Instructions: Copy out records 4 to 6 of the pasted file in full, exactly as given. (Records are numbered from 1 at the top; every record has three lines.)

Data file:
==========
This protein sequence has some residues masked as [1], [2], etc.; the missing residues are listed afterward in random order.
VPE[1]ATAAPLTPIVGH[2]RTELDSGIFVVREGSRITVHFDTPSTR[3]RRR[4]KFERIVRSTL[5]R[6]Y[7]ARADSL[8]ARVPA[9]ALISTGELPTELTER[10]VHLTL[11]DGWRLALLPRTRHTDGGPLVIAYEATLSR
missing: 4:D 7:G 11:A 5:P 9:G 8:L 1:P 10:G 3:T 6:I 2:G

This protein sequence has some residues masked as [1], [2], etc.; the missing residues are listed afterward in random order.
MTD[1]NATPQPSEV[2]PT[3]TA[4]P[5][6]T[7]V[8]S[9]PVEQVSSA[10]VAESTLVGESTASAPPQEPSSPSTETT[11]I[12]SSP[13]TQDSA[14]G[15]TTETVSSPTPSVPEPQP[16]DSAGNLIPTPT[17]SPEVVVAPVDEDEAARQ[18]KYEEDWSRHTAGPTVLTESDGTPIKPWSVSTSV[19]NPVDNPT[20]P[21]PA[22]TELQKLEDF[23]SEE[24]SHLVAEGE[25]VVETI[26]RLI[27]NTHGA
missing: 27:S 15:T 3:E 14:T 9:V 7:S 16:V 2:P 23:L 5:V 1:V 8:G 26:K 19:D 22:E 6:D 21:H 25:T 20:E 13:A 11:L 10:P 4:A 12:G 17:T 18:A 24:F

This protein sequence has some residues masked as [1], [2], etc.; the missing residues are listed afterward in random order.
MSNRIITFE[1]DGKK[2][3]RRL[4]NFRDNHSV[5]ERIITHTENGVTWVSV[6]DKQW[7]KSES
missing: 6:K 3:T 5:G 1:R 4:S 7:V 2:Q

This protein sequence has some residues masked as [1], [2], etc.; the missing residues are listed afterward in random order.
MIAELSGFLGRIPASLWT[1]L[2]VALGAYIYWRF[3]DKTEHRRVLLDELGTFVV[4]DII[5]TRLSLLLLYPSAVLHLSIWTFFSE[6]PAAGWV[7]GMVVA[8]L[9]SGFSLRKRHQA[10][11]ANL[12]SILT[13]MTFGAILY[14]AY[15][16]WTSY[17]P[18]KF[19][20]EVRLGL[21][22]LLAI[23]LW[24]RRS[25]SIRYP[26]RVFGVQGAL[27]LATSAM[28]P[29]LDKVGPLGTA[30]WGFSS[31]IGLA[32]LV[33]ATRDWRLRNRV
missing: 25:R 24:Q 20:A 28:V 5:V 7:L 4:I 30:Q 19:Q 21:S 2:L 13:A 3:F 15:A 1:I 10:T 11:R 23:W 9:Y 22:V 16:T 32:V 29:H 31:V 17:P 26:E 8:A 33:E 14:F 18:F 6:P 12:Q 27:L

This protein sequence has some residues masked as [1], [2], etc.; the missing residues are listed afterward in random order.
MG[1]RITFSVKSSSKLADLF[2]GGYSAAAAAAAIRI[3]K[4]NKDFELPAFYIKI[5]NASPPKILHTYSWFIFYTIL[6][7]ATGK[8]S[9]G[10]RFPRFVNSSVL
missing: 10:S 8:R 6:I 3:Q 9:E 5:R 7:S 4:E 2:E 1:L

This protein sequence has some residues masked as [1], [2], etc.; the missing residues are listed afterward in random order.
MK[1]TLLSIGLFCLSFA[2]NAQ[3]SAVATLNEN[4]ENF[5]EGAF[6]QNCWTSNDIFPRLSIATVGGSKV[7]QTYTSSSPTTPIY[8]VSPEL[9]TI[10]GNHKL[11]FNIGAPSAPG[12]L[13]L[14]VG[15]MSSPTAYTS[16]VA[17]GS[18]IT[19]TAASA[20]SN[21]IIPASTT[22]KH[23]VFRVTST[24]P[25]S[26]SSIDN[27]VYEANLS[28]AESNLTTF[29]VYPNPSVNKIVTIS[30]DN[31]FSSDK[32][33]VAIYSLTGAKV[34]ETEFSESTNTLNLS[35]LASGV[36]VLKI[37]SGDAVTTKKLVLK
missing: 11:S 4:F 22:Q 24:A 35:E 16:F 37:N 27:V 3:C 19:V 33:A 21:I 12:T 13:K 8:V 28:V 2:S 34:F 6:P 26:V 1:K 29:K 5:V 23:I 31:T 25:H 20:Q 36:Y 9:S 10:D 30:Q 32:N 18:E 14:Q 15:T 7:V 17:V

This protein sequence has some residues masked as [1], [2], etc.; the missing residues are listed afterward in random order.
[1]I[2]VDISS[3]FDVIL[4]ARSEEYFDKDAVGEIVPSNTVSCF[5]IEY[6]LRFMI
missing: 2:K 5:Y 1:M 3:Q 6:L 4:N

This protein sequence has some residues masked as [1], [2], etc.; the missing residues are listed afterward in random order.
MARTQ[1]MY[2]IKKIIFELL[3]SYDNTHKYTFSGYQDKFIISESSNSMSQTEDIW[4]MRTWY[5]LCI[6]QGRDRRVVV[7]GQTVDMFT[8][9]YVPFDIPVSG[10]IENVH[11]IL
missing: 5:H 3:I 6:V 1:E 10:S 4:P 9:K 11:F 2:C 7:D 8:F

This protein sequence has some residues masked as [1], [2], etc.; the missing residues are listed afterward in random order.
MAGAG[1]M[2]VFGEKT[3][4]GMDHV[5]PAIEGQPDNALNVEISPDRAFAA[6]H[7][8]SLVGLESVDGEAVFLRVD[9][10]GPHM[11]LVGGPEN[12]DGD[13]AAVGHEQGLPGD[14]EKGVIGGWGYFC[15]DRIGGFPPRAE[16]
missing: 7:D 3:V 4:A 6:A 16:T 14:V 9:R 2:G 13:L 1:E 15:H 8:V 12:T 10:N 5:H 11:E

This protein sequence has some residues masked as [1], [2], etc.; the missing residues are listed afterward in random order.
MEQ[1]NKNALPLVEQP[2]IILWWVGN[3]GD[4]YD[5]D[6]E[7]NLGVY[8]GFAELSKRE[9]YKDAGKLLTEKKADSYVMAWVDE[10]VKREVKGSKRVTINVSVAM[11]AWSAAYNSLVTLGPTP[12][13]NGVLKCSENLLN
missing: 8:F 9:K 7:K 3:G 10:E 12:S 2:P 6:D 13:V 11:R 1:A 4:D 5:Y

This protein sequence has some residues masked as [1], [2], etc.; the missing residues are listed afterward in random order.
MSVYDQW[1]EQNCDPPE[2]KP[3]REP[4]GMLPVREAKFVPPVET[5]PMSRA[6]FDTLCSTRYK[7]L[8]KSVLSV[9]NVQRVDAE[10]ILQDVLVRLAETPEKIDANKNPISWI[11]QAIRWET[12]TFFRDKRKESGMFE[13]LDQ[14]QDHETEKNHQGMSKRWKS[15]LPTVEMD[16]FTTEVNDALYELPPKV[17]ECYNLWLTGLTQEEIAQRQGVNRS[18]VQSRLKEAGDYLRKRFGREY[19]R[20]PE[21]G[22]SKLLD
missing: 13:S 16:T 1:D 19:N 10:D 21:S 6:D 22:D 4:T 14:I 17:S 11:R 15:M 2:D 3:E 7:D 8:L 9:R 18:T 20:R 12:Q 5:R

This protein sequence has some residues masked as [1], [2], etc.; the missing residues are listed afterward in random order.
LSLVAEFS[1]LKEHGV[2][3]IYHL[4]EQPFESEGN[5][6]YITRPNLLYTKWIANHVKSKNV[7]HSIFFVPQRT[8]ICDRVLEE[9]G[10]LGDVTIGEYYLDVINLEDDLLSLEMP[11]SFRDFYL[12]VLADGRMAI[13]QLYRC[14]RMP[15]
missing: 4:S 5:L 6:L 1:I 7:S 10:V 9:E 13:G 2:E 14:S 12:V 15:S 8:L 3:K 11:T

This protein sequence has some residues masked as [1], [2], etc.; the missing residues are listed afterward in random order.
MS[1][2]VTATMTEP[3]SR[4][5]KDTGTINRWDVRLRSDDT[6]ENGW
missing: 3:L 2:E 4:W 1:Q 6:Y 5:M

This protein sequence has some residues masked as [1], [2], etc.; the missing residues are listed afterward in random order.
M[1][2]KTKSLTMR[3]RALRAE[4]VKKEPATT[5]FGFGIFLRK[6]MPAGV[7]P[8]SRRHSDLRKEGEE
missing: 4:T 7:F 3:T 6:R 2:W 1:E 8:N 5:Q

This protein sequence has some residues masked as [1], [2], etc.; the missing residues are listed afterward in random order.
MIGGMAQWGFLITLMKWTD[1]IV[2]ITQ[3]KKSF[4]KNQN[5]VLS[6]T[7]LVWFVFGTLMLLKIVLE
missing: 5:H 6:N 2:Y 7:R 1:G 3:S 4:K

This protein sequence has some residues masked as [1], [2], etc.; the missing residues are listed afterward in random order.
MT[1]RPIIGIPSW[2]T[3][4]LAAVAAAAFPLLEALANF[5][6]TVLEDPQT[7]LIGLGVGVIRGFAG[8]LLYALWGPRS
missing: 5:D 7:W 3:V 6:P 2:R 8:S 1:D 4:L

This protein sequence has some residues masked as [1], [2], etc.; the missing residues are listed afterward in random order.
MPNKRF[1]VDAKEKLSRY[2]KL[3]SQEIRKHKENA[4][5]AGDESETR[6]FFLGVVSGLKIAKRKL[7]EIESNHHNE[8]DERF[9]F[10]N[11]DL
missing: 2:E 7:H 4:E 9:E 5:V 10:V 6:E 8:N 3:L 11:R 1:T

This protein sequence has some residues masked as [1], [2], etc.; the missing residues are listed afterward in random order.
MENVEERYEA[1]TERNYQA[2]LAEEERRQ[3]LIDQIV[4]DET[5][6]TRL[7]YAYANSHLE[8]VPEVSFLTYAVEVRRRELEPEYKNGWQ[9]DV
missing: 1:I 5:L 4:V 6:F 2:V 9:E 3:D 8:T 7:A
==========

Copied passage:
This protein sequence has some residues masked as [1], [2], etc.; the missing residues are listed afterward in random order.
MIAELSGFLGRIPASLWT[1]L[2]VALGAYIYWRF[3]DKTEHRRVLLDELGTFVV[4]DII[5]TRLSLLLLYPSAVLHLSIWTFFSE[6]PAAGWV[7]GMVVA[8]L[9]SGFSLRKRHQA[10][11]ANL[12]SILT[13]MTFGAILY[14]AY[15][16]WTSY[17]P[18]KF[19][20]EVRLGL[21][22]LLAI[23]LW[24]RRS[25]SIRYP[26]RVFGVQGAL[27]LATSAM[28]P[29]LDKVGPLGTA[30]WGFSS[31]IGLA[32]LV[33]ATRDWRLRNRV
missing: 25:R 24:Q 20:A 28:V 5:V 7:L 4:I 30:Q 19:Q 21:S 2:L 13:A 3:F 15:A 1:I 10:T 11:R 23:W 9:Y 22:V 16:T 32:V 29:H 31:V 17:P 26:E 8:A 33:E 14:F 18:F 6:P 12:Q 27:L

This protein sequence has some residues masked as [1], [2], etc.; the missing residues are listed afterward in random order.
MG[1]RITFSVKSSSKLADLF[2]GGYSAAAAAAAIRI[3]K[4]NKDFELPAFYIKI[5]NASPPKILHTYSWFIFYTIL[6][7]ATGK[8]S[9]G[10]RFPRFVNSSVL
missing: 10:S 8:R 6:I 3:Q 9:E 5:R 7:S 4:E 2:E 1:L

This protein sequence has some residues masked as [1], [2], etc.; the missing residues are listed afterward in random order.
MK[1]TLLSIGLFCLSFA[2]NAQ[3]SAVATLNEN[4]ENF[5]EGAF[6]QNCWTSNDIFPRLSIATVGGSKV[7]QTYTSSSPTTPIY[8]VSPEL[9]TI[10]GNHKL[11]FNIGAPSAPG[12]L[13]L[14]VG[15]MSSPTAYTS[16]VA[17]GS[18]IT[19]TAASA[20]SN[21]IIPASTT[22]KH[23]VFRVTST[24]P[25]S[26]SSIDN[27]VYEANLS[28]AESNLTTF[29]VYPNPSVNKIVTIS[30]DN[31]FSSDK[32][33]VAIYSLTGAKV[34]ETEFSESTNTLNLS[35]LASGV[36]VLKI[37]SGDAVTTKKLVLK
missing: 11:S 4:F 22:Q 24:A 35:E 16:F 37:N 27:V 3:C 19:V 33:A 21:I 12:T 13:K 8:V 28:V 2:S 34:F 6:P 26:V 1:K 29:K 5:V 23:I 31:T 25:H 20:Q 36:Y 9:S 10:D 30:Q 32:N 18:E 14:Q 15:T 7:V 17:V